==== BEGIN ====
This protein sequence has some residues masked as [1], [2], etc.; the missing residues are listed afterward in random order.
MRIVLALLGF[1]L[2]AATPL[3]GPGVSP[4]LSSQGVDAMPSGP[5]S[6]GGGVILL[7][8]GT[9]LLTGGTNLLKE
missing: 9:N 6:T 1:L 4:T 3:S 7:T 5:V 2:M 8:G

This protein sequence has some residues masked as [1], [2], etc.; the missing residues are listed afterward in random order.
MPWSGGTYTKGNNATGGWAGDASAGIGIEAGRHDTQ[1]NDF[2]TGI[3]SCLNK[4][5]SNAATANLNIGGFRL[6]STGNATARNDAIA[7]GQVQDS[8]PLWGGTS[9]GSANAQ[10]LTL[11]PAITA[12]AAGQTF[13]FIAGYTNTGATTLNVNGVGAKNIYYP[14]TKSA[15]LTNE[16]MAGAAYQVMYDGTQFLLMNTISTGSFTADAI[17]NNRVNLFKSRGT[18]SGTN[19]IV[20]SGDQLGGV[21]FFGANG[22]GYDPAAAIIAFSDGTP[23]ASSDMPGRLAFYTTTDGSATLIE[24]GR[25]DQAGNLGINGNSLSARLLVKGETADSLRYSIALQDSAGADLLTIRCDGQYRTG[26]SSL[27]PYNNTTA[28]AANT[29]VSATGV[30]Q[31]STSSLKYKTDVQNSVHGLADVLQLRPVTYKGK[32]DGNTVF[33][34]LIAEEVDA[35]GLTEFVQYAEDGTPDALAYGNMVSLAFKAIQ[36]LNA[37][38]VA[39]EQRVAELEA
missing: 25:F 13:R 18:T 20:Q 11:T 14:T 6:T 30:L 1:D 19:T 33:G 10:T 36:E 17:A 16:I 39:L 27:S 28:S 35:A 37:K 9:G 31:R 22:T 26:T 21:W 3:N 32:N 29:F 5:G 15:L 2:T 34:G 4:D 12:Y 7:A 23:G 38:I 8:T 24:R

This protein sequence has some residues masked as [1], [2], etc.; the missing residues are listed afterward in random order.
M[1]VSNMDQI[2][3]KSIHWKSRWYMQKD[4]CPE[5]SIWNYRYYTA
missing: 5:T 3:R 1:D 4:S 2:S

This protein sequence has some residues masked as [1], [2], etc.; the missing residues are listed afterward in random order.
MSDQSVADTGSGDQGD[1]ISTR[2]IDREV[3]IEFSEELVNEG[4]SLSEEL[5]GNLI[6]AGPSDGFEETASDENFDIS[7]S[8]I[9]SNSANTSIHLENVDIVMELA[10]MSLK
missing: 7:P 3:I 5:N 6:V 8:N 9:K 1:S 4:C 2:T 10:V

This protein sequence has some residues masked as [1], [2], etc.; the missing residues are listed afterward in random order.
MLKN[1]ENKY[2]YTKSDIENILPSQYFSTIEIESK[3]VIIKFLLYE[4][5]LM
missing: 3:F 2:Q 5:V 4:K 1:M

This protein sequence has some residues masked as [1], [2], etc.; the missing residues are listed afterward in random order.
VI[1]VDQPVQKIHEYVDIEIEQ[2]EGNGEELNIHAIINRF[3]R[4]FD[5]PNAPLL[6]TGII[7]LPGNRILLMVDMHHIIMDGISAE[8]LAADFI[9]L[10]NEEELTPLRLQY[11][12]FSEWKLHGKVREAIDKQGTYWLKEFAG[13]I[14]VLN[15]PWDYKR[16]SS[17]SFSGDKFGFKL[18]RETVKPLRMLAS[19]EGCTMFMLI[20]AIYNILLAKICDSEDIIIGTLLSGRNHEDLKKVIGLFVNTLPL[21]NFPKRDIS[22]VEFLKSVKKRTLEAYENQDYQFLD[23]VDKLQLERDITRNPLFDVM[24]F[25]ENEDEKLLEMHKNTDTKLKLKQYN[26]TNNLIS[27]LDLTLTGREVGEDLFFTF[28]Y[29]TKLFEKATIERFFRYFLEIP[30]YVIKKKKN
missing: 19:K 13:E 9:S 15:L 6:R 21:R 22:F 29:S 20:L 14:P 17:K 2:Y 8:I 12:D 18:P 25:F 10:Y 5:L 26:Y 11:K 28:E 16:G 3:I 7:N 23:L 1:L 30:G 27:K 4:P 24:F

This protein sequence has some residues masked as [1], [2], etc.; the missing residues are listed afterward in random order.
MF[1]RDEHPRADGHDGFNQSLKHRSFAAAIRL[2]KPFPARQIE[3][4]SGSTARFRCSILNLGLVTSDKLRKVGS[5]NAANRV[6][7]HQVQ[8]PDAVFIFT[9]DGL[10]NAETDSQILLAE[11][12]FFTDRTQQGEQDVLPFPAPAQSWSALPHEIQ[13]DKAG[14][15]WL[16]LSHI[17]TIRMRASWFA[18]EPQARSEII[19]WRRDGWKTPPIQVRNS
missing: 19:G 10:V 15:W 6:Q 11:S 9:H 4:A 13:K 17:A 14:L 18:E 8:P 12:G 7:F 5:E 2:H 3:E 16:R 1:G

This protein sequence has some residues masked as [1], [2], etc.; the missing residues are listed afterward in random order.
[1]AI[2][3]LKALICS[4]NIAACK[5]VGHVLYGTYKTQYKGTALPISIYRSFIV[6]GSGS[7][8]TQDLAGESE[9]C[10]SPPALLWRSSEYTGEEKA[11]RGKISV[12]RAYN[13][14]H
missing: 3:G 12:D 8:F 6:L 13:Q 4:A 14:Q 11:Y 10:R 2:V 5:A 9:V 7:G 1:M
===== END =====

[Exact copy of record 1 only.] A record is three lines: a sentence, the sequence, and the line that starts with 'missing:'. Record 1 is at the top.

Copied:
This protein sequence has some residues masked as [1], [2], etc.; the missing residues are listed afterward in random order.
MRIVLALLGF[1]L[2]AATPL[3]GPGVSP[4]LSSQGVDAMPSGP[5]S[6]GGGVILL[7][8]GT[9]LLTGGTNLLKE
missing: 9:N 6:T 1:L 4:T 3:S 7:T 5:V 2:M 8:G